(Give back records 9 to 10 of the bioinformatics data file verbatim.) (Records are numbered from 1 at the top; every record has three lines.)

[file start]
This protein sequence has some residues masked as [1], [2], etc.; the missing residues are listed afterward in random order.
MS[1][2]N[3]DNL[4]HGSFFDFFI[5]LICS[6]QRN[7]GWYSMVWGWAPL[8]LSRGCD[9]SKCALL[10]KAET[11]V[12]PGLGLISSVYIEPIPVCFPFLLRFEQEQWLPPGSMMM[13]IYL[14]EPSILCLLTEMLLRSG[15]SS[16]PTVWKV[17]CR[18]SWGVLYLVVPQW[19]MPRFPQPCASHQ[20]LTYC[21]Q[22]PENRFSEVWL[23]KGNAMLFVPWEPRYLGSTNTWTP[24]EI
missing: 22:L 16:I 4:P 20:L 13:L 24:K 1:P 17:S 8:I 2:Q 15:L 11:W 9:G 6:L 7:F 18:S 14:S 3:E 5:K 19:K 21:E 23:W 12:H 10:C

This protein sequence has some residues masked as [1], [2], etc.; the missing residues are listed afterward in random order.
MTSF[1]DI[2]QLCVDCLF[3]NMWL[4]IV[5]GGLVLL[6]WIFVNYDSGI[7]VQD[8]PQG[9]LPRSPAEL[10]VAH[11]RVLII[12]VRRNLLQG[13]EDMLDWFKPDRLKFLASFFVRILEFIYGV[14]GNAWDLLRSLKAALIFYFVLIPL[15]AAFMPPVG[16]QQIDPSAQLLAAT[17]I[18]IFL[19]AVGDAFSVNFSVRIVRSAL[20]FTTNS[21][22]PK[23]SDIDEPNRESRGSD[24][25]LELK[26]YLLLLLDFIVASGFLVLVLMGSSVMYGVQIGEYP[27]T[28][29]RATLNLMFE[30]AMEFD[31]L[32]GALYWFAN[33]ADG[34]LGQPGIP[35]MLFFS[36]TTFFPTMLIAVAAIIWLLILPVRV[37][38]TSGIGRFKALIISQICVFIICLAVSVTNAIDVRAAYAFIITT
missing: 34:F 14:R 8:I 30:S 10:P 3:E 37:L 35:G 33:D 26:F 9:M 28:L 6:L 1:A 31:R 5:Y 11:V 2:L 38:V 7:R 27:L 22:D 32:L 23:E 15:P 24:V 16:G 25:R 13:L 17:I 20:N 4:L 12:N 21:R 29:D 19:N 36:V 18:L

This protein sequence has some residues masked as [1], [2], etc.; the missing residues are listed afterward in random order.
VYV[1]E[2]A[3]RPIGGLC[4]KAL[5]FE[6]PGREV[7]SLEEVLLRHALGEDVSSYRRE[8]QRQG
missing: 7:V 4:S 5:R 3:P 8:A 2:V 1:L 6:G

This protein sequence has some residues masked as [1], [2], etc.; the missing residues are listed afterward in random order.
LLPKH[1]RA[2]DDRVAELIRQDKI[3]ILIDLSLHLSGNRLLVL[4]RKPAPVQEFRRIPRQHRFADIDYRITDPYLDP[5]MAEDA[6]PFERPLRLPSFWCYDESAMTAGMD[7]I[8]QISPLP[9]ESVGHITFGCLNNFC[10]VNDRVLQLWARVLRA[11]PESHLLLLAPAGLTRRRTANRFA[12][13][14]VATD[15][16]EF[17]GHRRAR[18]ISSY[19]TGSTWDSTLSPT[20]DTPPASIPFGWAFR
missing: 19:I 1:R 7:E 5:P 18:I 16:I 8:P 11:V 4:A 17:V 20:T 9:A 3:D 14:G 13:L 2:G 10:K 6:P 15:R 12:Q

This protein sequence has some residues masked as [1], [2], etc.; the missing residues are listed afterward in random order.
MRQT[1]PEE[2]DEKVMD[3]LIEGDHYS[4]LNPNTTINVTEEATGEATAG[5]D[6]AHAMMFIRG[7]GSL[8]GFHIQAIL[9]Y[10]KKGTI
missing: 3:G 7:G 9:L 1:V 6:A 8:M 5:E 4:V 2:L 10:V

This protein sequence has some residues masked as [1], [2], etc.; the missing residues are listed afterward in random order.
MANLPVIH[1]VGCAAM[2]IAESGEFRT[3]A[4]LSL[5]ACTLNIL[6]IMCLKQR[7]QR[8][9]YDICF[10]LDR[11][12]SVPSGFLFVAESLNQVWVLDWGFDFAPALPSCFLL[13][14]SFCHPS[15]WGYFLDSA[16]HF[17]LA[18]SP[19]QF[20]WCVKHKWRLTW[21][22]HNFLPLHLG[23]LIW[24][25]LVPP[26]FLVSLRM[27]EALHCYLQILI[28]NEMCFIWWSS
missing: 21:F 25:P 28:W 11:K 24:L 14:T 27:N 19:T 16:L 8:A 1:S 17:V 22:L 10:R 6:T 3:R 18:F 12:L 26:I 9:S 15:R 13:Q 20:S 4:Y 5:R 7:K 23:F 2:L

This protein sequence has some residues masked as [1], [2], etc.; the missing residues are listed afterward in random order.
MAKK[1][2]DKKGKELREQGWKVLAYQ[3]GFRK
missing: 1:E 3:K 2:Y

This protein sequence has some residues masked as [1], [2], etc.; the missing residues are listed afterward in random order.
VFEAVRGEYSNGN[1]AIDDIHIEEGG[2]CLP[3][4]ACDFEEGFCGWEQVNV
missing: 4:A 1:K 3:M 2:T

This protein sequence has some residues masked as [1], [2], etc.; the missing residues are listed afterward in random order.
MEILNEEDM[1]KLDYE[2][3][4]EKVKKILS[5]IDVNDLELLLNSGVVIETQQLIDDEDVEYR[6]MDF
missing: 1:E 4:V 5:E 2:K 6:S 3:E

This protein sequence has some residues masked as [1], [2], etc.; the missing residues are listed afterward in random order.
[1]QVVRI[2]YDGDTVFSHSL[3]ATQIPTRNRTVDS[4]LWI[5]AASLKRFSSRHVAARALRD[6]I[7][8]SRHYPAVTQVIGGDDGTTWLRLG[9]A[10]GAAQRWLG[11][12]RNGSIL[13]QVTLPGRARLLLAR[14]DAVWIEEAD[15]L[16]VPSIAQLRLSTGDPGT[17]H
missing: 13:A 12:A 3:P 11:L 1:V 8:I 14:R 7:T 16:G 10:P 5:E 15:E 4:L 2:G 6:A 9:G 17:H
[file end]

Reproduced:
This protein sequence has some residues masked as [1], [2], etc.; the missing residues are listed afterward in random order.
MEILNEEDM[1]KLDYE[2][3][4]EKVKKILS[5]IDVNDLELLLNSGVVIETQQLIDDEDVEYR[6]MDF
missing: 1:E 4:V 5:E 2:K 6:S 3:E

This protein sequence has some residues masked as [1], [2], etc.; the missing residues are listed afterward in random order.
[1]QVVRI[2]YDGDTVFSHSL[3]ATQIPTRNRTVDS[4]LWI[5]AASLKRFSSRHVAARALRD[6]I[7][8]SRHYPAVTQVIGGDDGTTWLRLG[9]A[10]GAAQRWLG[11][12]RNGSIL[13]QVTLPGRARLLLAR[14]DAVWIEEAD[15]L[16]VPSIAQLRLSTGDPGT[17]H
missing: 13:A 12:A 3:P 11:L 1:V 8:I 14:R 7:T 16:G 10:P 5:E 15:E 4:L 2:G 6:A 9:G 17:H